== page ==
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Sunday, April 21, 2024

Good and evil: Is Yahya our only problem?

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By Eden Sharp

As we go behind each other trying to destroy each other, I thought to repost this from a year ago! June 6 2017. Look at what happened at the Commission, SSHFC, Cabinet reshuffling etc! People you’re supposed to be on the same team with just going behind your back to destroy you!
Over the last few weeks, I’ve had rather heated discussions with folks who posted some flattering write-ups about certain influential individuals (Omar Faye and Lang Tombong Tamba) who supported Yahya Jammeh, condoned his evil and defended his excesses. The vacuous bromide of excuses such as “he was working for the country” or that “he was working within the system to defeat it” aside, some of these folks tell me how good Isatou Njie Saidy is or how kind Ousman Sonko is! But is it possible that that there is a Dr Jekyll and Mr Hyde within Isatou Njie Saidy? Is it possible that she is actually a good person but also evil? Do we all have good and evil personas within us? If so, when do we project these personalities and what factors influence that projection? How overpowering is Yahya’s evil to the extent that it managed to suppress the good in Ousman Sonko or all of us for that matter? Yahya Jammeh personifies evil.

But is he the only evil person in The Gambia? When it’s all said and done, Yahya Jammeh had a whole coterie of cheerleaders that not only supported his evil, but also went out of their way to defend it. They called him Sheikh, some called him Babili, Mansa Duri Mansa they sang, our pride of a referee, Papa Gassama, and his ilk called him their Father!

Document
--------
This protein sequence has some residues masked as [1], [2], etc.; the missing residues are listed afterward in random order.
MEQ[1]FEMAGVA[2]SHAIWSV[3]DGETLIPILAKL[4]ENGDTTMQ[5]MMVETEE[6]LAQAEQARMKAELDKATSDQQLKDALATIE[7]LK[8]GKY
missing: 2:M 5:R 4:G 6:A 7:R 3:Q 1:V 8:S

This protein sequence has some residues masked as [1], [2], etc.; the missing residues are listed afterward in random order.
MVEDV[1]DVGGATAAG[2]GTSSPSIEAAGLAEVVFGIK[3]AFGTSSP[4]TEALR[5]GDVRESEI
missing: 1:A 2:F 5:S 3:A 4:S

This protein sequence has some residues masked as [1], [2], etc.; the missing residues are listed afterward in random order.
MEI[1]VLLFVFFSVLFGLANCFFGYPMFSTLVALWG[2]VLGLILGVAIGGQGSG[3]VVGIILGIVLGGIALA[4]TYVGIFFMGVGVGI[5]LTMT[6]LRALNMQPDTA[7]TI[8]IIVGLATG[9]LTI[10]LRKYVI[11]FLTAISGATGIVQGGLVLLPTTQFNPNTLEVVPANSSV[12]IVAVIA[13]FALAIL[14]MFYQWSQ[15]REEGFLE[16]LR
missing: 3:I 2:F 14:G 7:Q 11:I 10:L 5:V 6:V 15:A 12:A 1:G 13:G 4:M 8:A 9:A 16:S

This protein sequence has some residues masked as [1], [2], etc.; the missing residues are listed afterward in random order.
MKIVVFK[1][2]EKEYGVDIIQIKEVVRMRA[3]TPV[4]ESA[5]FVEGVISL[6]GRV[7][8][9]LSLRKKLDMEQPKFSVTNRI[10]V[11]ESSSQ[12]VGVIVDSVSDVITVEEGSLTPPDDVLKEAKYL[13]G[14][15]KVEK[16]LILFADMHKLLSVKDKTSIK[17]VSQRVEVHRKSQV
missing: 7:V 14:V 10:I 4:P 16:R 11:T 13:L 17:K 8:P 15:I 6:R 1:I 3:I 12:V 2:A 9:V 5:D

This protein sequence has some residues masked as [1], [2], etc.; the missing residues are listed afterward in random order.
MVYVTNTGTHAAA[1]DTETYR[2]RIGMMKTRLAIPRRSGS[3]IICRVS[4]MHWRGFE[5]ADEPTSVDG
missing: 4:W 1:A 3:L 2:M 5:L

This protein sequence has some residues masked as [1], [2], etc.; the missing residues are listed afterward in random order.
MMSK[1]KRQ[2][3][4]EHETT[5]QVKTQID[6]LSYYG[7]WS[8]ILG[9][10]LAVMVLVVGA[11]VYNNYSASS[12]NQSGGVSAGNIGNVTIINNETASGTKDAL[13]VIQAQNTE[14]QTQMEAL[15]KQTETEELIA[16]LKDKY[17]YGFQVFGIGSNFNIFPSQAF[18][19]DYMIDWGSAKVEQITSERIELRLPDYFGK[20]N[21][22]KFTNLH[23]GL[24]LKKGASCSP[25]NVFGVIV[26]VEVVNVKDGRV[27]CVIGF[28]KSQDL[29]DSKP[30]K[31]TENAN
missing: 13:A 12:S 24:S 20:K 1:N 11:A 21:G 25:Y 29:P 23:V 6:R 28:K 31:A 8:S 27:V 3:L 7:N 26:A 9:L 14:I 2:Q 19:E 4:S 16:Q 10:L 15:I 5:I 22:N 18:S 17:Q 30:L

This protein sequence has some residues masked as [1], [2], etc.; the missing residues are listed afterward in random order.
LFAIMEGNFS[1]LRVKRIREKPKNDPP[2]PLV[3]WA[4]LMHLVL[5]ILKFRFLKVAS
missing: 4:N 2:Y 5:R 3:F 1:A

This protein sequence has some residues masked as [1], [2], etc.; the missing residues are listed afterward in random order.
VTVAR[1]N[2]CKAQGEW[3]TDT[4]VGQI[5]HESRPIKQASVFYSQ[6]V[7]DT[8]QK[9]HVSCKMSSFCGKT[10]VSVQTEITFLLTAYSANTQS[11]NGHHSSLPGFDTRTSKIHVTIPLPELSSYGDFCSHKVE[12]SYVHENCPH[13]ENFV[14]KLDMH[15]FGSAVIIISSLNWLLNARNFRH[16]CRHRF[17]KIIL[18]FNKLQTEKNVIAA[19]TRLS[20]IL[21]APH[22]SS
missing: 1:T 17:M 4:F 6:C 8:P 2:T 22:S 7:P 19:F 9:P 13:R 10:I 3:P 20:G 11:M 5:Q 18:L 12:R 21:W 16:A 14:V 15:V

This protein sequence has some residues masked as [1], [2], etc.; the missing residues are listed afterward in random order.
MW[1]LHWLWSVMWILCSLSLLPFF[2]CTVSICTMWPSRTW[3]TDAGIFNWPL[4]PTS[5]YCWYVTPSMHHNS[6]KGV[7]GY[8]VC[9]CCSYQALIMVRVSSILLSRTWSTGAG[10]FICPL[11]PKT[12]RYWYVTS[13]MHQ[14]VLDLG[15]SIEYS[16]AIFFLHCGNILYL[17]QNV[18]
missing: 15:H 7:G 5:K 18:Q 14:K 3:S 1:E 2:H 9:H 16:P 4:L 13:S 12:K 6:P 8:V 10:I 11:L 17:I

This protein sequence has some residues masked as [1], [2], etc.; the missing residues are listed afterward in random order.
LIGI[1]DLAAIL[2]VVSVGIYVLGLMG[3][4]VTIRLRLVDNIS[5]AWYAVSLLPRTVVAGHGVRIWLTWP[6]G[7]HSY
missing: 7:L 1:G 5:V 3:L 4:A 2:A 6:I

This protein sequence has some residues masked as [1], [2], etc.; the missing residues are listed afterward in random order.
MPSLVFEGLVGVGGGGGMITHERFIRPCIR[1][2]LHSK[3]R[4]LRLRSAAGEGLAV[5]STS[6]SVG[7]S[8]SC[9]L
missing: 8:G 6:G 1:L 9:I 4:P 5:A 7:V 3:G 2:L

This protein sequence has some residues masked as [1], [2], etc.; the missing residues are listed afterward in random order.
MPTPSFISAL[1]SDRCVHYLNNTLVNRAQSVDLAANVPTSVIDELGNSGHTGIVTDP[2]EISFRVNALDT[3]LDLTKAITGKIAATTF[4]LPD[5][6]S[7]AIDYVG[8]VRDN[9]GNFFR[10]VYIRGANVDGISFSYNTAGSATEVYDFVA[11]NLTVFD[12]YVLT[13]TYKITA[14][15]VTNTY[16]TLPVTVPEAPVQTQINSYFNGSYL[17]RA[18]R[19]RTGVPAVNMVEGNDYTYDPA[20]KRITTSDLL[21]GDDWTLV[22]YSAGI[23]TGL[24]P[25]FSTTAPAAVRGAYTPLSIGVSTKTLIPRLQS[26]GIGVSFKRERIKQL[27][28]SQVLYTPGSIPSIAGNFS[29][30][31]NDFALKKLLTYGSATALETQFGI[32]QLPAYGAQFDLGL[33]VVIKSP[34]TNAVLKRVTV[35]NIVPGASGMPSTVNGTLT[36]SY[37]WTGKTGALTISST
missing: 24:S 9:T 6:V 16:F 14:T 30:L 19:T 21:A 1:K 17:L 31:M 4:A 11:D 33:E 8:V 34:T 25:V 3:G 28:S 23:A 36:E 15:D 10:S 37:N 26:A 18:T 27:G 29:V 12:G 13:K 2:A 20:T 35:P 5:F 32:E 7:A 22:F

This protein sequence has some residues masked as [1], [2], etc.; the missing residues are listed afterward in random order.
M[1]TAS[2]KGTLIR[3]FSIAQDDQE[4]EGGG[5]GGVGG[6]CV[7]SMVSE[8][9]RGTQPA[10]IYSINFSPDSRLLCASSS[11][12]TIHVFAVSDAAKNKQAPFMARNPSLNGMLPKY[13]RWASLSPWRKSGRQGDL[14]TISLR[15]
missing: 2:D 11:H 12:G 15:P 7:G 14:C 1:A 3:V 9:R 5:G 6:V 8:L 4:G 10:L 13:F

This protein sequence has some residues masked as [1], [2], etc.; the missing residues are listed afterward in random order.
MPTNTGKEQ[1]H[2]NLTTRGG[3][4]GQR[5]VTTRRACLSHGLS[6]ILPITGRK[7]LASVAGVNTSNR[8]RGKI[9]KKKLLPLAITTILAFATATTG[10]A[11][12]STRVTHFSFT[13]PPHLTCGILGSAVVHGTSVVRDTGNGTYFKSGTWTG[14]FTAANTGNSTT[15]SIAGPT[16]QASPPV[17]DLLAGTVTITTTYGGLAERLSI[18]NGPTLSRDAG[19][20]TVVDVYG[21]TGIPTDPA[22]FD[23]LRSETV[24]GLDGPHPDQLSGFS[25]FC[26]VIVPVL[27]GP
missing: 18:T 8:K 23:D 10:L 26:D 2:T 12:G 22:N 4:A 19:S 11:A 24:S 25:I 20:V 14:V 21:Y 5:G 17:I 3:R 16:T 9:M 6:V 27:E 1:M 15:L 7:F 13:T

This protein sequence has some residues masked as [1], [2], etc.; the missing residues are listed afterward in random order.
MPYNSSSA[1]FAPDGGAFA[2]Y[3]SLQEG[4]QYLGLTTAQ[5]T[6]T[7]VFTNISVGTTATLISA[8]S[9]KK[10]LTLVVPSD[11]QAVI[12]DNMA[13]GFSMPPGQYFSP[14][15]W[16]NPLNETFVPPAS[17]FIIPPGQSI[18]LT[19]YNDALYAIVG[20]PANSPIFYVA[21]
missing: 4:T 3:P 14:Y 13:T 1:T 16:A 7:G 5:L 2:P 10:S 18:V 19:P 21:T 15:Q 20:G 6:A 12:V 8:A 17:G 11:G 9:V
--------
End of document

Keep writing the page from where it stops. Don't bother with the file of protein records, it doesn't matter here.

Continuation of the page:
Fred Katz, in Ordinary People, Extraordinary Evil, advises that we need to adopt “a new way of thinking about evil, a way that looks for the foundation of evil” not in monsters like Yahya Jammeh, but in “ordinary human behavior that all of us share.” James Waller also theorizes in the book Becoming Evil that “the dark nature of human nature- that evil is in all of us… that there are cultures of cruelty which promote professional socialization, that is a ritual conduct which represses the conscience…

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” Conscience repressed!! Is that what it is with us? It is comforting to think that Yahya Jammeh is an aberration; we seek solace in the falsehood that he is not one of us; that Gambians are not as greedy as Yahya Jammeh or as evil as he is. We argue that Gambians did not deserve Yahya Jammeh, as in “bad things happen to good people.” Yahya Jammeh is a bad thing that happened to “good” Gambians. But are these notions conscience-soothing denials or plain dishonesty?
Prior to usurping the stage, not many of us could foretell the evil side of Yahya Jammeh. Even those who knew him when he was growing up cannot tell you they ever saw him killing dogs and cats or other animals; usually a harbinger of those we consider “evil”. Over the last 22 years, and even before he was forced out, perhaps the only people who deny that he is a killer, a rapist and a thief is Yahya himself! From the November 11 incident to the murder of Mamut Ceesay and Ebou Jobe (RIP), we all knew Yahya was bad news.

Yet some continued to promote him as a good leader, true blue supporters hailed him as benevolent and told the world how good he is. But to those they trust, they will murmur how stupid and ignorant and unpredictable he is. Why did you continue to support or work for a killer, a rapist and thief I keep wondering? The smartest of his cabal pledge allegiance to The Gambians but carry water for Yahya Jammeh. And we think that is ok? Some say we shouldn’t talk about it. Some say we should move on. Some say we should not call them out. Our government picks willy-nilly who they desire among Yahya’s fiefdom and reinstate them. What criteria they use for their misplaced reconciliation, only they know! The fact remains that, over the last 22 years, we came to know Yahya as a pure coward, a so-called lover of Gambians who conjured his misplaced rage from ignorance and feigned righteousness out of depravity.